Craig A. Evans
Apart from the divine identity of Jesus as the Son there could not be a Trinity—at least not in the traditional Christian sense. The concept of Trinity expresses the idea that the three Persons that make it up are fully divine, fully God: God the Father, God the Son, and God the Holy Spirit. Theologians, philosophers, and apologists have debated and will continue to debate whether or not Jesus was divine and in what manner he related and/or relates to God. The historical exegete is left to explore the question whether or not our sources indicate that Jesus and/or his contemporaries understood him as in any sense divine. It is this latter point that the present paper explores.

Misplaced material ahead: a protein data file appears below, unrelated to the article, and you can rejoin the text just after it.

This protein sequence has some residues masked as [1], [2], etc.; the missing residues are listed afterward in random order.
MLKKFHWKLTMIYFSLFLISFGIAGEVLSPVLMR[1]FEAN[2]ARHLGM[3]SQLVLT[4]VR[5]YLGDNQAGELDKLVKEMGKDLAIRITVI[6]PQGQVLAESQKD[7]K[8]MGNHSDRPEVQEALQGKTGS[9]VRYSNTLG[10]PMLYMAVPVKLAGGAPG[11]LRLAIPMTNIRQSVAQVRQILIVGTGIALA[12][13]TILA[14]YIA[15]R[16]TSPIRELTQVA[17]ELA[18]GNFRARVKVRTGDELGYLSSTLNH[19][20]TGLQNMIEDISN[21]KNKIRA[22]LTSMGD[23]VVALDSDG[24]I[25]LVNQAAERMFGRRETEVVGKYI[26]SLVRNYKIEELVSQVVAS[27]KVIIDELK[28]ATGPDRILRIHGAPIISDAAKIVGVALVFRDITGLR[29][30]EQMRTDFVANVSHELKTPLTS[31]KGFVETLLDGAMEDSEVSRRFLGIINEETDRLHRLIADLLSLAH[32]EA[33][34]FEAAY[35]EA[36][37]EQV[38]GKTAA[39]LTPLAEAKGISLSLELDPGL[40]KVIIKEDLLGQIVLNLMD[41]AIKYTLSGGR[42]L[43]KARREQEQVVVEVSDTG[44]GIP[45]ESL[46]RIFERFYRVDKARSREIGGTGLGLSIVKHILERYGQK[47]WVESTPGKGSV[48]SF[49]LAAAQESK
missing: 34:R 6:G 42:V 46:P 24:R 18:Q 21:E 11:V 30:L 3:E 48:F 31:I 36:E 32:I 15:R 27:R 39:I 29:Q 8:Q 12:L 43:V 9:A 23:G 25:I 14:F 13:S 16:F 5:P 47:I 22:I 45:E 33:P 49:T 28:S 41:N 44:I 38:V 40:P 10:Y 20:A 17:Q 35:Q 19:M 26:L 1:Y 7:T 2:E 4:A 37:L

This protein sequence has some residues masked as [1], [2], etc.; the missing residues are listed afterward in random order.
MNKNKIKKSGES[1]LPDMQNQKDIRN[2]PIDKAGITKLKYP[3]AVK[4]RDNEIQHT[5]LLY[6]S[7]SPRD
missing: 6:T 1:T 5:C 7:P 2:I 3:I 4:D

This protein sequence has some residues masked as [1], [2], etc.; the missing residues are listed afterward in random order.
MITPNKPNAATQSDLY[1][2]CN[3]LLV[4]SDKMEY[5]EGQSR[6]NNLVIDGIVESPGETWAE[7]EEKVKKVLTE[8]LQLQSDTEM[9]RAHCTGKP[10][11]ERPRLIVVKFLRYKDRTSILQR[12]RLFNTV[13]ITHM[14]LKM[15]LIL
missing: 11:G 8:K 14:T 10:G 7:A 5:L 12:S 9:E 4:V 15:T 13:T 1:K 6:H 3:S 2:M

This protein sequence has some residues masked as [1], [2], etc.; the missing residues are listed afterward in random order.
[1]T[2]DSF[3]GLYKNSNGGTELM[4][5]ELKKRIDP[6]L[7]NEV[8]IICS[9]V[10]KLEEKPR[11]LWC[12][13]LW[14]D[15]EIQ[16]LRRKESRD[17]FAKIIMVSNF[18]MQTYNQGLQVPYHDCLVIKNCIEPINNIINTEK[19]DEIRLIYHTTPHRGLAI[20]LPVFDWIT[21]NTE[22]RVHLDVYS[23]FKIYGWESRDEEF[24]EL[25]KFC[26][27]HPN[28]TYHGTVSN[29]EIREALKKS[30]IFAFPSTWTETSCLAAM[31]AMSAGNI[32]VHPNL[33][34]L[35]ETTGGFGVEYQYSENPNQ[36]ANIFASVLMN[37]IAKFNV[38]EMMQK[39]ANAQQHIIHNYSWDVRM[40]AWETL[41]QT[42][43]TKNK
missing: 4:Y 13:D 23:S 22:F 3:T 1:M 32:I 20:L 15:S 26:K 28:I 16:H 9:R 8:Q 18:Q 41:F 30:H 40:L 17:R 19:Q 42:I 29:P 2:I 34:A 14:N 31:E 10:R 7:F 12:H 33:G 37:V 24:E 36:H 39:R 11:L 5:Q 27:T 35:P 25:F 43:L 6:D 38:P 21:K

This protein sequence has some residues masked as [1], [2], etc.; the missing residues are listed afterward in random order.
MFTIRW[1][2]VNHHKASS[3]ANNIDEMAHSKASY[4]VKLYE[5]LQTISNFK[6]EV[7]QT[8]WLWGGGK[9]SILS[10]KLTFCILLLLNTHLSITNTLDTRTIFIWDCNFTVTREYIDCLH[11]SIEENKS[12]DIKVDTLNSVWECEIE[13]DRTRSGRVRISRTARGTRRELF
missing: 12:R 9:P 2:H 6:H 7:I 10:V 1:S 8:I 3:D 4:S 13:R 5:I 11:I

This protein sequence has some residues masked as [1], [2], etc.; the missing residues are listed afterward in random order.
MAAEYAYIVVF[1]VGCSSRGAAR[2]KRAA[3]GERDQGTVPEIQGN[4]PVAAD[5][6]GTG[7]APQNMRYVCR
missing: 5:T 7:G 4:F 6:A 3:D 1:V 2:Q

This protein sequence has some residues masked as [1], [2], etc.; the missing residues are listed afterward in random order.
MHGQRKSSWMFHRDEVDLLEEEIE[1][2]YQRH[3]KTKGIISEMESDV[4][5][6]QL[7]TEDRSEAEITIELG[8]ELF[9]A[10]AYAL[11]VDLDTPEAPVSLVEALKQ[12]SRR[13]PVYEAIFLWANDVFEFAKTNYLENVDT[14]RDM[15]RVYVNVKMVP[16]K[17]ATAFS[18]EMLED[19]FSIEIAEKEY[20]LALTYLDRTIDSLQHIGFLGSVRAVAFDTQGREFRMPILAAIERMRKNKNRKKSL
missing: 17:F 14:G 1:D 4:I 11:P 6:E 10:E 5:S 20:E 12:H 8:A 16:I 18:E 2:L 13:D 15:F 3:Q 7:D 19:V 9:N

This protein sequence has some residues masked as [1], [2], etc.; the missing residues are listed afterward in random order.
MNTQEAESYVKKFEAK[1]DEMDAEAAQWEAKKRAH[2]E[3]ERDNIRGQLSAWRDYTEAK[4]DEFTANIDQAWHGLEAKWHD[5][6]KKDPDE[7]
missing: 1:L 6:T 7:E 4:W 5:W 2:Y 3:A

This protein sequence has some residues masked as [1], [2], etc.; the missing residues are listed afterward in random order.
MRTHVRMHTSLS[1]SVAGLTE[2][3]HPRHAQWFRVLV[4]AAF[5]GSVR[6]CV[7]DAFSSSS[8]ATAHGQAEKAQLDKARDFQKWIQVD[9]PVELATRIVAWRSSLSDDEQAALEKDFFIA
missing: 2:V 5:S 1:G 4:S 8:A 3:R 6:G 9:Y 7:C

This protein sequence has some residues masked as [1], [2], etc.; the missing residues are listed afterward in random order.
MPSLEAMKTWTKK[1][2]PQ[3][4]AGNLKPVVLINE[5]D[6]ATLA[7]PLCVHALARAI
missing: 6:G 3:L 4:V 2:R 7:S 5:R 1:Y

For the last century or so biblical critics have frequently asserted or assumed that the ascription of divine status to Jesus was to be traced to early Christianity's contact with the Greco-Roman influences outside the Jewish Palestinian environment in which the movement had its beginning. The overlap between Greco-Roman language and New Testament language is extensive and meaningful. The former describes kings and emperors as 'gods', 'sons of god', 'saviours', 'lords', 'benefactors', and even 'creators'. A sampling of inscriptions will make this clear. From the Greek world, a third-century bce inscription from Halicarnassus honours Πτολɛμαίουσωτ ρος καὶ θɛο ('Ptolemy, saviour and god'). The famous Rosetta Stone bears the inscription of a later Ptolemy (196 bce), who is described as Βασιλɛὺς Πτολɛμα ος αἰωνόβιος . . .ὑπάρχων θɛὸς ἐκ θɛο καὶ θɛ ς ('King Ptolemy, the everliving . . . being a god [born] of a god and a goddess'). An inscription found over a door of a Temple of Isis on the island of Philae refers to Ptolemy XIII (62 bce): το κυρίου βασιλ[έ]ος θɛο ('of the lord king